The documents relating to the endowments of these hospitals tells that a patient in the hospital was given his food in a vessel reserved for his exclusive use and no other patient could use it, and the food was always served covered. Another unique aspect of this hospital was that patients suffering form insomnia had a place set apart for them where they were entertained with charming music and interesting stories. Very weak patients were treated to amusing plays, jokes and rural dances. The muezzins of the neighborhood were ordered to make calls for the early morning Prayer two hours ahead of the scheduled time, and recite verses with proper intonation so that the patients may be cheered and their distress may be reduced, since lack of sleep and long nights were painful for them. When the French entered Egypt in 1798, their learned men saw these things with their own eyes, and stated them in their books in detail.

It is said that in Tripoli, there was a strange trust whose income was reserved exclusively for two people who would visit the hospitals daily. Sitting beside the patients, they would speak with each other in a whisper and in such a way that the patients would overhear them, getting the impression that their health was improving; the glow of health on their faces and the brightness of their eyes appearing to be evidence of that.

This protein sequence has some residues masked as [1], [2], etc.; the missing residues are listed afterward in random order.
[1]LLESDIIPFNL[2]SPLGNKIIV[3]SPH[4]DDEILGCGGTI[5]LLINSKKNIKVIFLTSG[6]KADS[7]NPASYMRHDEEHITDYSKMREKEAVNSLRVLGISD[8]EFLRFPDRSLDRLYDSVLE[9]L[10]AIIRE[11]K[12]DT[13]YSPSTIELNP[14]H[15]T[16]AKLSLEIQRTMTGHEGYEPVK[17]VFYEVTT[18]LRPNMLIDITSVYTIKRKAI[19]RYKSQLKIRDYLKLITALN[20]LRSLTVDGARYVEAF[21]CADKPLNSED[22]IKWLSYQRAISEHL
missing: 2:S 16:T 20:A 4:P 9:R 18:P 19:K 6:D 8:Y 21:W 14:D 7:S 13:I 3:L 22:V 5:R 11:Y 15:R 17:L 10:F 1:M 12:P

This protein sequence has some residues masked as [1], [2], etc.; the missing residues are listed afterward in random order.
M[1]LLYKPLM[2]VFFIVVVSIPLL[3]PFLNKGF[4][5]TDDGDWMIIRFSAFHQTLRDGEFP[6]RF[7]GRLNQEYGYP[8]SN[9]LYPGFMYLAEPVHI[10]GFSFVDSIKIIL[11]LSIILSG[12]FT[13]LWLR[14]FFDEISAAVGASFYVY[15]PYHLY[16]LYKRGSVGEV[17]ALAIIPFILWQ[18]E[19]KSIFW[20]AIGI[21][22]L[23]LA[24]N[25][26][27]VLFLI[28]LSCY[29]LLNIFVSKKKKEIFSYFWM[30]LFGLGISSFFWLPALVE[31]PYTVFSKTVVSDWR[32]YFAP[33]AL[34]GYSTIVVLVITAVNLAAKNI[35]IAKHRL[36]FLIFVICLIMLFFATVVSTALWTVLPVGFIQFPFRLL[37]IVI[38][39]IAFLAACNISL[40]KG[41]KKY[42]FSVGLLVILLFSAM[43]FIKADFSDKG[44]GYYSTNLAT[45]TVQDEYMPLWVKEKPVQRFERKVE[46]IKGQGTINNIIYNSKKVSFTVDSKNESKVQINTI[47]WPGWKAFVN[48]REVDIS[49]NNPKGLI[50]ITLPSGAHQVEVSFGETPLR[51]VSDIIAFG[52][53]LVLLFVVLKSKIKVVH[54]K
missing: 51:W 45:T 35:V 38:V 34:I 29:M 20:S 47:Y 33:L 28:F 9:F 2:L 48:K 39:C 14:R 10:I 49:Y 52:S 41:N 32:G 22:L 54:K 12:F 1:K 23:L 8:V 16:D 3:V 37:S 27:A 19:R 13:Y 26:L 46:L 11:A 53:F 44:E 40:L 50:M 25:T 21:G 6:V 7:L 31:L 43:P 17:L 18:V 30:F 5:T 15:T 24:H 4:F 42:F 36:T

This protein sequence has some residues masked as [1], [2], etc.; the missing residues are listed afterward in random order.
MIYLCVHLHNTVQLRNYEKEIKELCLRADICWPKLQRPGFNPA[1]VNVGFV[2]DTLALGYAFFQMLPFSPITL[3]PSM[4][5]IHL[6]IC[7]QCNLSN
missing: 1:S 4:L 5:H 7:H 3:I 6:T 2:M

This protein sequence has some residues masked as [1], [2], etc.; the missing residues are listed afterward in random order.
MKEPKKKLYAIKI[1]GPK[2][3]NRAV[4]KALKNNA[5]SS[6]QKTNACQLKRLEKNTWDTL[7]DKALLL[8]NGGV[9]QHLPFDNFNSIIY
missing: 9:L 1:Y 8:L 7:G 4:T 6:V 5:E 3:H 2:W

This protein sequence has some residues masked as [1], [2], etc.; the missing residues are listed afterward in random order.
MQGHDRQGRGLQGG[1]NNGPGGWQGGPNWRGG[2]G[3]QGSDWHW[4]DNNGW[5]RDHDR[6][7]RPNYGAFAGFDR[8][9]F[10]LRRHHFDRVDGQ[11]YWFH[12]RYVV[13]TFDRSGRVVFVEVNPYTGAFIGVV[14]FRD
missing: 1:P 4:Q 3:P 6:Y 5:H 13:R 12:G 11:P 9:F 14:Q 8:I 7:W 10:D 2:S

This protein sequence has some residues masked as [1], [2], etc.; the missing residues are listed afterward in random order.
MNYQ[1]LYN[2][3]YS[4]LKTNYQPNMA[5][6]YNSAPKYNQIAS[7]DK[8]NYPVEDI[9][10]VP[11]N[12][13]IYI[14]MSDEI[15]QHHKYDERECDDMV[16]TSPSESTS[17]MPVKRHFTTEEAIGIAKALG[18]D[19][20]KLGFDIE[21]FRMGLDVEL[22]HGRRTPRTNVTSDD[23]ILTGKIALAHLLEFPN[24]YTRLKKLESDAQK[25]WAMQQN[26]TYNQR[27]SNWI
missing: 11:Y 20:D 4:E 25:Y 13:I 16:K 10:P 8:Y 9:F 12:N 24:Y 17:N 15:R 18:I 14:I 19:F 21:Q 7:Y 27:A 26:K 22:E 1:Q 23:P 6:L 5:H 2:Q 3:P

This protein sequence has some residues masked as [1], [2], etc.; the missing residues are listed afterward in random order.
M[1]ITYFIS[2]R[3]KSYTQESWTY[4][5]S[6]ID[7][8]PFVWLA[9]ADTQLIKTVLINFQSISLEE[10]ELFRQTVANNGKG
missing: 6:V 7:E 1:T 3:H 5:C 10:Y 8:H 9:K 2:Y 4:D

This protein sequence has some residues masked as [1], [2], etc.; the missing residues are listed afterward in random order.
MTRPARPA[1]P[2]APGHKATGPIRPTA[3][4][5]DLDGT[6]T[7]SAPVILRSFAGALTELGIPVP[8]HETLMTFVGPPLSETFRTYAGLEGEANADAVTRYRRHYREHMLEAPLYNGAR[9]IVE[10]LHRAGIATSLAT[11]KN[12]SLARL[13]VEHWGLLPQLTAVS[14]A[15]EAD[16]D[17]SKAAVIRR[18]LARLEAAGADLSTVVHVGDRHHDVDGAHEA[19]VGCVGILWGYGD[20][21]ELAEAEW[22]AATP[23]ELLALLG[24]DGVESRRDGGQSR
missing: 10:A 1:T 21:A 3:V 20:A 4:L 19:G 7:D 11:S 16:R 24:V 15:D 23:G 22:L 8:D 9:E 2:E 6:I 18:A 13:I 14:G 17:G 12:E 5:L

It is necessary to mention here the trust deed of this magnificent hospital in its entirety, as reported by the author of History of the Hospitals of the Islamic World (please refer to the comments section).

4. The Moroccan Hospital